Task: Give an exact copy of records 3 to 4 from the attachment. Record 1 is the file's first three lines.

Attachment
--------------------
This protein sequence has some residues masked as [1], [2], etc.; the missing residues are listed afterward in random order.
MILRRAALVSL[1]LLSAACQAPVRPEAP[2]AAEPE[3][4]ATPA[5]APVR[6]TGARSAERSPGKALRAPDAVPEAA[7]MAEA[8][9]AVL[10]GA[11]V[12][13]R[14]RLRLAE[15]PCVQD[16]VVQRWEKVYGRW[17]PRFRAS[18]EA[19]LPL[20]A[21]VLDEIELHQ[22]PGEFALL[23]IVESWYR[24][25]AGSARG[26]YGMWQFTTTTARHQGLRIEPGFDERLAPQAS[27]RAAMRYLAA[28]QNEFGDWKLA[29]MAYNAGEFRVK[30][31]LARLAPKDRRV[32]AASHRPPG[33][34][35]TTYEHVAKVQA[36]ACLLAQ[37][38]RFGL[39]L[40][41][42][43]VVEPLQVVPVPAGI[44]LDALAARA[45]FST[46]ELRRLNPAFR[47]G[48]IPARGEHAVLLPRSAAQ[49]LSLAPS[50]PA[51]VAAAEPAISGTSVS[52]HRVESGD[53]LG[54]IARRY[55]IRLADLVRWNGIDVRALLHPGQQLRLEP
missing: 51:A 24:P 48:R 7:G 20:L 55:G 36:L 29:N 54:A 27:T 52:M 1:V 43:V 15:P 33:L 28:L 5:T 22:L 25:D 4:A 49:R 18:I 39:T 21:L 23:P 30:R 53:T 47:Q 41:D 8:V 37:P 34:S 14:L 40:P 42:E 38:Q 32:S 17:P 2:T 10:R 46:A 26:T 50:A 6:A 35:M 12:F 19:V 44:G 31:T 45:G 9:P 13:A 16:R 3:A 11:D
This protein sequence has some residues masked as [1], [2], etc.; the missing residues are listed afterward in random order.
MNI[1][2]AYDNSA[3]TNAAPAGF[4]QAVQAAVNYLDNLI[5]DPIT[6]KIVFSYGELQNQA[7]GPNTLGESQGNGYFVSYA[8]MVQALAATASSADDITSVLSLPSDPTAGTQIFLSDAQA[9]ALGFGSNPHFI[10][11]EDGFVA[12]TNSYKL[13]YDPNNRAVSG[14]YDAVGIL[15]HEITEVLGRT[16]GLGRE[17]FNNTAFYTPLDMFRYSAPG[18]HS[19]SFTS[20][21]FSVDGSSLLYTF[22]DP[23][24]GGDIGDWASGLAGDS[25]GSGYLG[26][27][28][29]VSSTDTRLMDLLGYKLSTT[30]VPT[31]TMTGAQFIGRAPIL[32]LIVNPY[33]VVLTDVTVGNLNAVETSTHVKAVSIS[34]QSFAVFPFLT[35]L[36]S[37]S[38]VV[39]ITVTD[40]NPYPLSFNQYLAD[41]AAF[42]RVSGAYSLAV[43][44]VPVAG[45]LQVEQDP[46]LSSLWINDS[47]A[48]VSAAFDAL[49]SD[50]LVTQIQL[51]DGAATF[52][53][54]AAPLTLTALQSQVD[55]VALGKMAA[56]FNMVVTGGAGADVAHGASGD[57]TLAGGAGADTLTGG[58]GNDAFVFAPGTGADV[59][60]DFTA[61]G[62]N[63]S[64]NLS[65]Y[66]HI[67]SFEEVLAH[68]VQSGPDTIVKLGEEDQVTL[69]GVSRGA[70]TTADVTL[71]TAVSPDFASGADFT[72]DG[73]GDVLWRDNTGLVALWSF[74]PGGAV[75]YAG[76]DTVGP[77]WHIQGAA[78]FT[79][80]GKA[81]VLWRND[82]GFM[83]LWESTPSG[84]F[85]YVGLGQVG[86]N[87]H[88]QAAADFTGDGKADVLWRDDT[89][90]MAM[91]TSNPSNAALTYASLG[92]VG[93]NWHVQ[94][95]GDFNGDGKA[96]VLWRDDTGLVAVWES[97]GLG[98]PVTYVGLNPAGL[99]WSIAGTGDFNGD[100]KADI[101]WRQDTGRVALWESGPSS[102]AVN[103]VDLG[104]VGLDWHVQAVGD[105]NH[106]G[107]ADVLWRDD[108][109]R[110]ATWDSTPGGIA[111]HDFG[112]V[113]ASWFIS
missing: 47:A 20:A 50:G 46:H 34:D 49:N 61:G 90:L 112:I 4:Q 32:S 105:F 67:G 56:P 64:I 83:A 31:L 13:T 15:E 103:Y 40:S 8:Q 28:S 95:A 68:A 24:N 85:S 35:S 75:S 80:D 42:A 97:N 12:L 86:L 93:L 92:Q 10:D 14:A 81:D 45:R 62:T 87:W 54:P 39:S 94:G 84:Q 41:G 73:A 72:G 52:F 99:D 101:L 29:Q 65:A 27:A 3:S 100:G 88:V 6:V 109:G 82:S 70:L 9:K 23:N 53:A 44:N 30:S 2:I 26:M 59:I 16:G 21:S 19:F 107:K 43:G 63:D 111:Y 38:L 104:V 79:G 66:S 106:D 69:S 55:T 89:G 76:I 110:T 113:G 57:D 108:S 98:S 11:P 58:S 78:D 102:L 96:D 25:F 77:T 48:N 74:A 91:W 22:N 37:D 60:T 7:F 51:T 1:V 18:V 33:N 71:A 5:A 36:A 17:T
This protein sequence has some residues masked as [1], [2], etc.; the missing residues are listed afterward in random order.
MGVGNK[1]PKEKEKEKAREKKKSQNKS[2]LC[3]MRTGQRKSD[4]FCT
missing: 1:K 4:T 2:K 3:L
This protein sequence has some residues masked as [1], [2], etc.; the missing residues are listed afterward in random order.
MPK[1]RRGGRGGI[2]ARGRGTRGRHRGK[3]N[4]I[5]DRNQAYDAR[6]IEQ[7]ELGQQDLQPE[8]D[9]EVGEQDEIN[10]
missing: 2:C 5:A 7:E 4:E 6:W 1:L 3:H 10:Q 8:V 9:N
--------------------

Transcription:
This protein sequence has some residues masked as [1], [2], etc.; the missing residues are listed afterward in random order.
MGVGNK[1]PKEKEKEKAREKKKSQNKS[2]LC[3]MRTGQRKSD[4]FCT
missing: 1:K 4:T 2:K 3:L
This protein sequence has some residues masked as [1], [2], etc.; the missing residues are listed afterward in random order.
MPK[1]RRGGRGGI[2]ARGRGTRGRHRGK[3]N[4]I[5]DRNQAYDAR[6]IEQ[7]ELGQQDLQPE[8]D[9]EVGEQDEIN[10]
missing: 2:C 5:A 7:E 4:E 6:W 1:L 3:H 10:Q 8:V 9:N